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As economies recover from the pandemic lows of 2020, employers everywhere are scrambling to recruit new staff. Businesses hoping to expand as markets grow –  or regain ground lost to last year’s redundancies and cost-cutting – have provoked a heated hiring market.

In the UK, demand for workers is so high that the country faces its biggest labor shortage since 1997.

Per major holding companies, regional indies and jobs board platforms, those conditions are currently replicated in the agency talent market too, as client spend floods back into the space.  

The wide view 

  • According to The Dots, the professional and social platform for the creative industries, new vacancies listings regained their pre-Covid-19 level by March of this year.  

  • By June, the number of roles posted on the site was 300% higher than the same time in 2020 (with a total of 3,000 vacancies currently live on the platform). 

  • Remote-first roles are becoming normalized. While remote gigs were only ‘rarely posted’ on the site previously, they now account for over 10% of the vacancies currently advertised.

  • That matches up with conditions in the US, where agencies are taking advantage of a talent pool unrestrained by geography.

Who’s hiring right now? 

  • At Dentsu, the number of vacancies increased 60% compared to the first quarter of 2021. The company predicts the UK’s ad market will grow 12% this year.

  • Chief people officer Anne Sewell said: “At Dentsu we are absolutely in growth mode right now. This renewed sense of confidence has accelerated quickly among UK clients and is reflected in our hiring plans, with the volume of open opportunities increasing by over 60% quarter-on-quarter across the first half of 2021. Clearly it’s a highly competitive market but as the most geographically diverse business of our kind, we’re fortunate to be able to focus on attracting top talent from right across the UK.“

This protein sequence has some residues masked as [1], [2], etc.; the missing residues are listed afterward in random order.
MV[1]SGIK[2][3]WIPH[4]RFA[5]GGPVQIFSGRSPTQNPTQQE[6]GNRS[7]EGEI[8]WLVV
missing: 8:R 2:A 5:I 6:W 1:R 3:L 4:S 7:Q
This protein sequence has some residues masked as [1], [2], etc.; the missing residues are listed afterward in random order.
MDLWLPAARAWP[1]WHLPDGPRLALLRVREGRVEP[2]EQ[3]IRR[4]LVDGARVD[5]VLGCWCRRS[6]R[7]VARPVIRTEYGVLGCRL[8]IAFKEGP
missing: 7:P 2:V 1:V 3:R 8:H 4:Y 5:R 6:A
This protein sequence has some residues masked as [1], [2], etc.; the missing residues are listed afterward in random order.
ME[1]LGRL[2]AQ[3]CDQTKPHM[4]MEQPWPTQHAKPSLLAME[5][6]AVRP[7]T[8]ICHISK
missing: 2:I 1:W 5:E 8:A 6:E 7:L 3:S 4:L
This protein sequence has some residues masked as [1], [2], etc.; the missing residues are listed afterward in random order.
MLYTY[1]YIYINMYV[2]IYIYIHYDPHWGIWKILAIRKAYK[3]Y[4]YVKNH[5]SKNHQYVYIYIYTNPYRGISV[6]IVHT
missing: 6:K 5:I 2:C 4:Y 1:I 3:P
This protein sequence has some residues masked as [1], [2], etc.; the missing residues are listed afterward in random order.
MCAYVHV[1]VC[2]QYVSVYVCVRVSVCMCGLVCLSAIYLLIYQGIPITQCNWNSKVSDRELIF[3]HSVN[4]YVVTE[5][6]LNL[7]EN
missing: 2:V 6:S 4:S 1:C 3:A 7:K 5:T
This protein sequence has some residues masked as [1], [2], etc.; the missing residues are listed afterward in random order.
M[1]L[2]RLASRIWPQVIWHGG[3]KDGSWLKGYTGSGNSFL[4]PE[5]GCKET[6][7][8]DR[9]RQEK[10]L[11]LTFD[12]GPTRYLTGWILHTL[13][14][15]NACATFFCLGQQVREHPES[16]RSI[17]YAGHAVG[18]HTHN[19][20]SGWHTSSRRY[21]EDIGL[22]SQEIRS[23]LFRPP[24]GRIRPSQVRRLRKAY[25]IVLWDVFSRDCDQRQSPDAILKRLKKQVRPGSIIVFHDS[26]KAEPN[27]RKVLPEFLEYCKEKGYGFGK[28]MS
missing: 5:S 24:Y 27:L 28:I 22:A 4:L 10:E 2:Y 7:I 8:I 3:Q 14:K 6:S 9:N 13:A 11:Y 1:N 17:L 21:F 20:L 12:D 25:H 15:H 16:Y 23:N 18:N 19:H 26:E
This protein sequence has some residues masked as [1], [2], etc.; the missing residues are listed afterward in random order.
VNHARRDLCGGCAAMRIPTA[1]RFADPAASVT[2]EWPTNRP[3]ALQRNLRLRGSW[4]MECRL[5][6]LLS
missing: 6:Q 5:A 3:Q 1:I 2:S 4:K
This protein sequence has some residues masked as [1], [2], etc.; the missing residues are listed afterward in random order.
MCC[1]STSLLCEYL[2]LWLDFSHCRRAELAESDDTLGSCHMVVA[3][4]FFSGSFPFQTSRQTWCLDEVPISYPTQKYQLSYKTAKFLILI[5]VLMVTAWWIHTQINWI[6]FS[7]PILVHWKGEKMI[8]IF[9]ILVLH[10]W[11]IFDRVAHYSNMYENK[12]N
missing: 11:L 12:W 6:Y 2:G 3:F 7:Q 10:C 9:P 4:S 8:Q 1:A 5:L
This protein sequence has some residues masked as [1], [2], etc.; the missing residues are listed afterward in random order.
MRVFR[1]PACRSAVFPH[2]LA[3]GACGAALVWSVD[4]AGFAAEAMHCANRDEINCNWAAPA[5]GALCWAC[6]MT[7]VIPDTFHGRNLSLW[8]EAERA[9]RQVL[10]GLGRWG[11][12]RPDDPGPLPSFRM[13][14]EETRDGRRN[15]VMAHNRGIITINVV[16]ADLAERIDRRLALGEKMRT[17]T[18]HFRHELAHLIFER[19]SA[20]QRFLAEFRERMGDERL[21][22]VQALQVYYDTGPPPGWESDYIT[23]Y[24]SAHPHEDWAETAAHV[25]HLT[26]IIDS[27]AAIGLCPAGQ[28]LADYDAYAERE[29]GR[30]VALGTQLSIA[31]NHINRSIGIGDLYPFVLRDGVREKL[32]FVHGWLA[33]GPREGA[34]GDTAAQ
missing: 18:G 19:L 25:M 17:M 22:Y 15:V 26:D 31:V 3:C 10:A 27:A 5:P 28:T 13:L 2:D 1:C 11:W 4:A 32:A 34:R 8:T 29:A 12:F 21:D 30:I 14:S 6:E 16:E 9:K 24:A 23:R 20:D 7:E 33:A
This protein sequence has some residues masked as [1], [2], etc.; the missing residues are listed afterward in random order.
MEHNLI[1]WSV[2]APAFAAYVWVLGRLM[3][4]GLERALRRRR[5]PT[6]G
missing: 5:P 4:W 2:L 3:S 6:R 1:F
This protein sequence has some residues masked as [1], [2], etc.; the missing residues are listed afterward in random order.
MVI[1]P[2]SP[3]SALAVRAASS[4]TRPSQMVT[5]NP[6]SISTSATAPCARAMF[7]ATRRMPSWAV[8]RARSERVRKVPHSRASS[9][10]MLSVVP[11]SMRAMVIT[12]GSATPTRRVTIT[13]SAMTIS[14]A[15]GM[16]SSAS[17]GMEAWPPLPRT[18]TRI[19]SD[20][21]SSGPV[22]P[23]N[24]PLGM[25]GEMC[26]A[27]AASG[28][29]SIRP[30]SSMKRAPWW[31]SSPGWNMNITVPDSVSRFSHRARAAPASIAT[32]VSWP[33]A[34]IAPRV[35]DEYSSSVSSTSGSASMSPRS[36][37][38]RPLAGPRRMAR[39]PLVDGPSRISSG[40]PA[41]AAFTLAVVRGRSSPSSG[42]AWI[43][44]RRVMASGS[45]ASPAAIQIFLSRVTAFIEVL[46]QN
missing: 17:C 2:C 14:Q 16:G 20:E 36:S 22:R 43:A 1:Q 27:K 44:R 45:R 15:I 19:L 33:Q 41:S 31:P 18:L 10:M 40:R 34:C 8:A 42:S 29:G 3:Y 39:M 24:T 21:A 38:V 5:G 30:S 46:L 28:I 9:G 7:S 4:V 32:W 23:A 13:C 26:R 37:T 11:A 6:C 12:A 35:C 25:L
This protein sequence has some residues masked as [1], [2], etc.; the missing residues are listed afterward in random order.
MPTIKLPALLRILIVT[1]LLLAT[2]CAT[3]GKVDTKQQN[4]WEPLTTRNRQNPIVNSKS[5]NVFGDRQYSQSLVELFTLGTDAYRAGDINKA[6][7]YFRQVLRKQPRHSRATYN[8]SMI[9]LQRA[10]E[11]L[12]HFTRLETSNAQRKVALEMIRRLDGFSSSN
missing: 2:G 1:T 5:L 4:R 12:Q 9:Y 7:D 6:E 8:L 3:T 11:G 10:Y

• US rival Omnicom is hiring across the board. The company declined to release specific figures, but said it’s taking on new staff in the US especially, as markets move through the gears and client spend returns. 

  • At Publicis Groupe, with financials recovering beyond 2019 levels, chief executive Arthur Sadoun said hiring is on the up, while stressing the importance of keeping its current staff from being tempted away.

  • “We are attracting many people at the moment, but our first priority is to retain the ones that we don’t want to lose,“ he said. Publicis declined to state how many new positions it hoped to fill in 2021.

What about smaller agencies? 

  • MSQ, which just announced an expansion in the US market, is staffing up in North America and the UK. Chief executive Peter Reid told The Drum that the company aims to bring in as many as 30 new staff to its US operations, and 100 on the other side of the Atlantic, including senior appointments, over the next 12 months. 

  • Reid said: “We’re looking to scale rapidly in the US ... in the next 12-18 months. We see this as the start of something. We’ve still got a lot of growth and headroom in the US.“

  • Indie agencies are recruiting too. Relative Marketing, a digital agency based in the north west of England, told The Drum it has hired four new faces to join its team, which now numbers 10. 

  • North of the border, Aberdeen-based strategic comms agency Aspect has made six new appointments since the beginning of the year.

  • Founder and managing director Andrew McCallum told The Drum it has tripled its headcount over the last 18 months: “The move to remote working has also opened up a wider talent pool, allowing us to recruit the brightest talent in the communication industry. With recruitment ongoing, I envisage us growing to 20 permanent members of staff by the end of 2021.”